“Scream Queens” and its underused butch Asian lesbian character

Scream Queens is Ryan Murphy‘s new campy horror show on Fox. The ensemble show boasts several big names (Jamie Lee Curtis, Emma Roberts, Ariana Grande, Abigail Breslin, Nick Jonas), but it also has a handful of lesser-known actors in sizable roles. It’s unfortunate, then, that they relegate their only queer female character to the background.

Spot the lesbian!scream-background

Sam (played by out actress Jeanna Han) is an Asian butch lesbian, a character we rarely (if ever) see on television. In the two-hour premiere (airing September 21 on Fox), Sam shows up as a pledge to the sorority at the center of the action, led by Emma Roberts’ snarky HBIC, Chanel. Here’s how Chanel speaks to her Dean (Jamie Lee Curtis):

Chanel: Do you think you like to munch box because your last name is Munsch, or is that just a coincidence?

Dean Munsch: First of all, I’m not a lesbian. Second, this is exactly what I’m talking about. People just don’t talk that way to other people. It’s not normal.

For Glee fans, Chanel is like Santana and Quinn had an evil daughter. She has no qualms about saying racist, homophobic or overall hurtful things to anyone. It’s how she stays on top. So Dean Munsch decides to punish Chanel by allowing anyone who wants to rush her sorority, Kappa House, automatic pledges. Chanel takes a look at the group which includes Sam, a deaf girl who is obsessed with Taylor Swift and Lea Michele in a neck brace and says, “This is a total nightmare. If this is our pledge class, I’m killing myself, and then Munsch. Look at them–they’re the dregs of society.” She introduces them all, including Sam who she calls “Predatory Lez. Real name Butch or Mac or something. Two days ago, I caught her staring at my ass. All that girl is after is a whole lot of bikini burger.”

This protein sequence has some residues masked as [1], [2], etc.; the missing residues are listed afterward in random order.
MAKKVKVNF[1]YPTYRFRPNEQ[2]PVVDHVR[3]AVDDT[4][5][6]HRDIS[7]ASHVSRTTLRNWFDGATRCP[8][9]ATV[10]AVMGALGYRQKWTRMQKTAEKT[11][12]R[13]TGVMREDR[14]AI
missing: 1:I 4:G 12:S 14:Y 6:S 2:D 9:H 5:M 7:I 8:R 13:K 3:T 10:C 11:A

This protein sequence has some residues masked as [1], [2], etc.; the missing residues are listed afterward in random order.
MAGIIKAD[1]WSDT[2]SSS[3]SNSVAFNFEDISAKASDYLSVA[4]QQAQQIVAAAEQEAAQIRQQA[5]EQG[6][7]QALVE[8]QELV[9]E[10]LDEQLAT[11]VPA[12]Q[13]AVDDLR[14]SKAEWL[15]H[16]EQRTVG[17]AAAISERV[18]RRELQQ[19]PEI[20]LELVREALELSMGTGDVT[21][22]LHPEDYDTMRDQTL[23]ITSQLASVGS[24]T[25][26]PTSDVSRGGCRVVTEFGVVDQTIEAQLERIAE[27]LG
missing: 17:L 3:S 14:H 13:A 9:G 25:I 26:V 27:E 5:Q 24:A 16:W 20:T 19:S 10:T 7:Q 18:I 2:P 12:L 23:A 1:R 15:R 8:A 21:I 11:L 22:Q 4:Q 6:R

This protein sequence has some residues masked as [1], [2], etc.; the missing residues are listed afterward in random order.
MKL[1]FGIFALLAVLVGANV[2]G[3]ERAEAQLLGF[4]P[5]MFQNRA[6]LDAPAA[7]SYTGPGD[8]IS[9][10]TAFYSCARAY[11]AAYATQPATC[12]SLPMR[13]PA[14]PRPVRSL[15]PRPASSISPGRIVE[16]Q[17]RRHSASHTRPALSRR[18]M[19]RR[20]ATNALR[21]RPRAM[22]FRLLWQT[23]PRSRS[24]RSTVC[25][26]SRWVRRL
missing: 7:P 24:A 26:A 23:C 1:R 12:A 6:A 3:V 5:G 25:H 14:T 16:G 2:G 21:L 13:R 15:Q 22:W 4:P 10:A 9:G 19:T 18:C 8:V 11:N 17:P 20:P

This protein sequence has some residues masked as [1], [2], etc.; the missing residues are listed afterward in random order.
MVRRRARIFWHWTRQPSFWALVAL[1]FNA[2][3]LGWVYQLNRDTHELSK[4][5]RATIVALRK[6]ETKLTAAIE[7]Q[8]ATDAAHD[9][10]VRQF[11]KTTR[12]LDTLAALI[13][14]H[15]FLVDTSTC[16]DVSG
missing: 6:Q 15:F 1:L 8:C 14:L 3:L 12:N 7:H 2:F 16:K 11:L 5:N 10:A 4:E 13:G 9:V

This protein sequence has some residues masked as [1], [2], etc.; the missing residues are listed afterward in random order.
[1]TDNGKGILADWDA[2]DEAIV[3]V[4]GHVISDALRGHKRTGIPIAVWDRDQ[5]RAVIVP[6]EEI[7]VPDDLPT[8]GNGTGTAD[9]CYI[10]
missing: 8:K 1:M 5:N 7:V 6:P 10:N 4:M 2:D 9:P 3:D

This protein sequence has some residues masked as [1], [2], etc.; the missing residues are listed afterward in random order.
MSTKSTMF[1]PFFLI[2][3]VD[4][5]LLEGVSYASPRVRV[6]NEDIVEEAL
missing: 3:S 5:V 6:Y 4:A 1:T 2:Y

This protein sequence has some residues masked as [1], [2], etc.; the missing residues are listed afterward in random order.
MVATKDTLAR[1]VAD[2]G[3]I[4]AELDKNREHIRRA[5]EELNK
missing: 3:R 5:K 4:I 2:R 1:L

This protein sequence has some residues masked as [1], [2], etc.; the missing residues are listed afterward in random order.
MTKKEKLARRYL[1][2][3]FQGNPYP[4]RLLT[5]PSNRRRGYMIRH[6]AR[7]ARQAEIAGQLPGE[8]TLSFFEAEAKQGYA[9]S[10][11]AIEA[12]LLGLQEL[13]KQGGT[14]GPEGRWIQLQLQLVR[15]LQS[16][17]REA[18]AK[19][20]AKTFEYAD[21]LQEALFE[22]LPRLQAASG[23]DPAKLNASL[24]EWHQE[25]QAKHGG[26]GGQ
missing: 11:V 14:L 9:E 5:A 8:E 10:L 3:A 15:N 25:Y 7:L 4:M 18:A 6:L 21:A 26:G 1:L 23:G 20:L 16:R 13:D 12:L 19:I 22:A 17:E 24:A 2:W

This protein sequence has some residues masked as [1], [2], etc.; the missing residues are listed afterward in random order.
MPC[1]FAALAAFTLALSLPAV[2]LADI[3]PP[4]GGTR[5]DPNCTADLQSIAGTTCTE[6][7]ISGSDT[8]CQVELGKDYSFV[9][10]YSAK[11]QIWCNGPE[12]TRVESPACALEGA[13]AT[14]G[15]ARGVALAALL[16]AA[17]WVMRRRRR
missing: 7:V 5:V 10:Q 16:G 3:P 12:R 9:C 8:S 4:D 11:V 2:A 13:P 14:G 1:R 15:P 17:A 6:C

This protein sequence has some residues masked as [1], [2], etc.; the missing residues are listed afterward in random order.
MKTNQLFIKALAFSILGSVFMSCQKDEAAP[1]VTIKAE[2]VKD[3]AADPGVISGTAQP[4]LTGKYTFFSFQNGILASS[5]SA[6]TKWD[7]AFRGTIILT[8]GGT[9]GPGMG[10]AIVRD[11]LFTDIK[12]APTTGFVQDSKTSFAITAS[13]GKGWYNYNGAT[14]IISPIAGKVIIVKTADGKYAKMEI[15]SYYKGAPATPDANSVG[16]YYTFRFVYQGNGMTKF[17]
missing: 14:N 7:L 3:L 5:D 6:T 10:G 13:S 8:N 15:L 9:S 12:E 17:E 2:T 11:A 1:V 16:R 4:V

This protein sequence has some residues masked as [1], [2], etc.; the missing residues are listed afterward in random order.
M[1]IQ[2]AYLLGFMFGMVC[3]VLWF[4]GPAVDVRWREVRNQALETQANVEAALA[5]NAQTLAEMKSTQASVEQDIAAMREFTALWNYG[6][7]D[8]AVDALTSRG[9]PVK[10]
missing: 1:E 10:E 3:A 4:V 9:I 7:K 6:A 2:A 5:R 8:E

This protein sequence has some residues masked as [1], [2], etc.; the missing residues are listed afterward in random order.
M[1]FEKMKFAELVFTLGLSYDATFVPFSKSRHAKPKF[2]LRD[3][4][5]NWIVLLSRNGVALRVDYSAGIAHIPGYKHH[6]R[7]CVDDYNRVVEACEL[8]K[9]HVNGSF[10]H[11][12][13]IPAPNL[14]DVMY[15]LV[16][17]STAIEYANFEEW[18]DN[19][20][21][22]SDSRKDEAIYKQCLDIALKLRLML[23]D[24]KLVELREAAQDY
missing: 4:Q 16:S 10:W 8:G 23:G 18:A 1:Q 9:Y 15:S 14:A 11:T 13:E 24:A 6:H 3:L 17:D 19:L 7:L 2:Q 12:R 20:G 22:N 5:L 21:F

Scream Queens is campy, funny and very Ryan Murphy, which means that queerness is embedded within. (A male story is more overt in the second half of the two-hour premiere.) But, sadly, Sam is not a huge part of the show, and it’s a missed opportunity. She’s underutilized and, sadly, in a show where people are murdered (there’s a serial killer loose on campus), it does not appear that she will last long. When I asked Ryan Murphy and his co-creators Brad Falchuk and Ian Brennan about the character at TCA, it took them all (individually) a moment to recall her character. It didn’t bode well for a show still in production, and IMDB only has Sam appearing in two episodes.

Asian women and androgynous women are rarely a part of television, and when they are, they are still relegated to the background; diversity for diversity’s sake or a punch line (or both). There are more jokes about lesbianism in the premiere than Sam has actual lines. It’s frustrating they continue to be treated like an afterthought to the leading white, straight women who star in show. Sam is a part of a group seen as undesirables, which seems to reflect the opinion of the showrunners. Yet another reason why getting women (especially queer women and women of color) in writers’ rooms is imperative to positive visibility. 


Is Scream Queens worth watching? Yes, but if you are looking for the lesbian character to get any respect, you’ll likely end up disappointed. In the meantime, follow Jeanna Han on Twitter and Instagram.

Scream Queens premieres Tuesday, Sept. 22 (8:00-10:00 PM ET/PT) on FOX.